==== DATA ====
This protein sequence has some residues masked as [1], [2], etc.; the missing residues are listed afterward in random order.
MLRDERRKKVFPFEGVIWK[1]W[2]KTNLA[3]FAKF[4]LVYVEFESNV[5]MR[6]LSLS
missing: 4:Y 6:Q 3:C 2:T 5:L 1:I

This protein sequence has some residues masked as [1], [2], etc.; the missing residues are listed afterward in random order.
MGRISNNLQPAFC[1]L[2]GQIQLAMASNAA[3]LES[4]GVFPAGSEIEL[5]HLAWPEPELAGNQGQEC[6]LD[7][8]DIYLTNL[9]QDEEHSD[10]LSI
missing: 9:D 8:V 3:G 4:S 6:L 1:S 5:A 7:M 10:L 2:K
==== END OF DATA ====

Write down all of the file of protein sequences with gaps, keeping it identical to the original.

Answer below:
This protein sequence has some residues masked as [1], [2], etc.; the missing residues are listed afterward in random order.
MLRDERRKKVFPFEGVIWK[1]W[2]KTNLA[3]FAKF[4]LVYVEFESNV[5]MR[6]LSLS
missing: 4:Y 6:Q 3:C 2:T 5:L 1:I

This protein sequence has some residues masked as [1], [2], etc.; the missing residues are listed afterward in random order.
MGRISNNLQPAFC[1]L[2]GQIQLAMASNAA[3]LES[4]GVFPAGSEIEL[5]HLAWPEPELAGNQGQEC[6]LD[7][8]DIYLTNL[9]QDEEHSD[10]LSI
missing: 9:D 8:V 3:G 4:S 6:L 1:S 5:A 7:M 10:L 2:K